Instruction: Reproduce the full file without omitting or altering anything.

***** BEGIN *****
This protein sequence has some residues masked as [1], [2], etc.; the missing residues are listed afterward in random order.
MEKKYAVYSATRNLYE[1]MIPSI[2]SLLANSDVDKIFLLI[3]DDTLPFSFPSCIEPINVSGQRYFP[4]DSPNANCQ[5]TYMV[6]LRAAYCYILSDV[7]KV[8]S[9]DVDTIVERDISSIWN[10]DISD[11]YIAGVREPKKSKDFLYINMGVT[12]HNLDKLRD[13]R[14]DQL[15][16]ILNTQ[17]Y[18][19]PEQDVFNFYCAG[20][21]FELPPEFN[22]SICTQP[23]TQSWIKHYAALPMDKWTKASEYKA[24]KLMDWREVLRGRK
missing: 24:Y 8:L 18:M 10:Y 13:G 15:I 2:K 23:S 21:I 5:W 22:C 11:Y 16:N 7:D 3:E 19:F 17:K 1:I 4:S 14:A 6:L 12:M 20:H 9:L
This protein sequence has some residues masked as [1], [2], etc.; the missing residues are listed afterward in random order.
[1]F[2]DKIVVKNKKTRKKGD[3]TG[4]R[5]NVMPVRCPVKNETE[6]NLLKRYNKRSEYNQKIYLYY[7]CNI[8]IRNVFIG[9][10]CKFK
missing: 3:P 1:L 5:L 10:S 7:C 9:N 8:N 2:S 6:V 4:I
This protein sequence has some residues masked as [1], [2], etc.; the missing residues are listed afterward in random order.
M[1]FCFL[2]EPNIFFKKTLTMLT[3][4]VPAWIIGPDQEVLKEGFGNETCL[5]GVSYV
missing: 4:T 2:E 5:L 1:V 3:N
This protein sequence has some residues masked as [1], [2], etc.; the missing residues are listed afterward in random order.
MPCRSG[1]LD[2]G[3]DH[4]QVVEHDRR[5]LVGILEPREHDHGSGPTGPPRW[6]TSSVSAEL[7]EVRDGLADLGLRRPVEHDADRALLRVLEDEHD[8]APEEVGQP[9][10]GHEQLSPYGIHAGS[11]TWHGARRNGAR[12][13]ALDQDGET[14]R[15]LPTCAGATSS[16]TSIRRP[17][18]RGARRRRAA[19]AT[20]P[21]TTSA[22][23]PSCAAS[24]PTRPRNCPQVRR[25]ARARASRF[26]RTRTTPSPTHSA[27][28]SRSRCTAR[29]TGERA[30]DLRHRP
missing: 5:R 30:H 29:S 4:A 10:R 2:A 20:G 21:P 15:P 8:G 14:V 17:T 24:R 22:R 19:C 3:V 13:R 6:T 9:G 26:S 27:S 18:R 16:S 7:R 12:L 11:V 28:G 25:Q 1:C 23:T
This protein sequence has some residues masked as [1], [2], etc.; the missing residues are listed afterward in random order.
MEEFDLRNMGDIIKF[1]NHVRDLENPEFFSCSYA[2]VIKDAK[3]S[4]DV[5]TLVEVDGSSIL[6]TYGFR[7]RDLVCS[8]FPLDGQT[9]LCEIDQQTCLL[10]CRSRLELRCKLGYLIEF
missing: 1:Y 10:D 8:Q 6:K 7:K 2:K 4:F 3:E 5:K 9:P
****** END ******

This protein sequence has some residues masked as [1], [2], etc.; the missing residues are listed afterward in random order.
MEKKYAVYSATRNLYE[1]MIPSI[2]SLLANSDVDKIFLLI[3]DDTLPFSFPSCIEPINVSGQRYFP[4]DSPNANCQ[5]TYMV[6]LRAAYCYILSDV[7]KV[8]S[9]DVDTIVERDISSIWN[10]DISD[11]YIAGVREPKKSKDFLYINMGVT[12]HNLDKLRD[13]R[14]DQL[15][16]ILNTQ[17]Y[18][19]PEQDVFNFYCAG[20][21]FELPPEFN[22]SICTQP[23]TQSWIKHYAALPMDKWTKASEYKA[24]KLMDWREVLRGRK
missing: 24:Y 8:L 18:M 10:Y 13:G 15:I 2:K 23:S 21:I 5:W 22:C 11:Y 16:N 7:D 3:E 19:F 17:K 1:I 4:S 14:A 6:L 12:M 20:H 9:L
This protein sequence has some residues masked as [1], [2], etc.; the missing residues are listed afterward in random order.
[1]F[2]DKIVVKNKKTRKKGD[3]TG[4]R[5]NVMPVRCPVKNETE[6]NLLKRYNKRSEYNQKIYLYY[7]CNI[8]IRNVFIG[9][10]CKFK
missing: 3:P 1:L 5:L 10:S 7:C 9:N 8:N 2:S 6:V 4:I
This protein sequence has some residues masked as [1], [2], etc.; the missing residues are listed afterward in random order.
M[1]FCFL[2]EPNIFFKKTLTMLT[3][4]VPAWIIGPDQEVLKEGFGNETCL[5]GVSYV
missing: 4:T 2:E 5:L 1:V 3:N
This protein sequence has some residues masked as [1], [2], etc.; the missing residues are listed afterward in random order.
MPCRSG[1]LD[2]G[3]DH[4]QVVEHDRR[5]LVGILEPREHDHGSGPTGPPRW[6]TSSVSAEL[7]EVRDGLADLGLRRPVEHDADRALLRVLEDEHD[8]APEEVGQP[9][10]GHEQLSPYGIHAGS[11]TWHGARRNGAR[12][13]ALDQDGET[14]R[15]LPTCAGATSS[16]TSIRRP[17][18]RGARRRRAA[19]AT[20]P[21]TTSA[22][23]PSCAAS[24]PTRPRNCPQVRR[25]ARARASRF[26]RTRTTPSPTHSA[27][28]SRSRCTAR[29]TGERA[30]DLRHRP
missing: 5:R 30:H 29:S 4:A 10:R 2:A 20:G 21:P 15:P 8:G 14:V 17:T 24:R 22:R 19:C 3:V 13:R 6:T 9:G 26:S 27:S 18:R 16:S 7:R 12:L 11:V 28:G 25:Q 1:C 23:T
This protein sequence has some residues masked as [1], [2], etc.; the missing residues are listed afterward in random order.
MEEFDLRNMGDIIKF[1]NHVRDLENPEFFSCSYA[2]VIKDAK[3]S[4]DV[5]TLVEVDGSSIL[6]TYGFR[7]RDLVCS[8]FPLDGQT[9]LCEIDQQTCLL[10]CRSRLELRCKLGYLIEF
missing: 1:Y 10:D 8:Q 6:K 7:K 2:K 4:F 3:E 5:K 9:P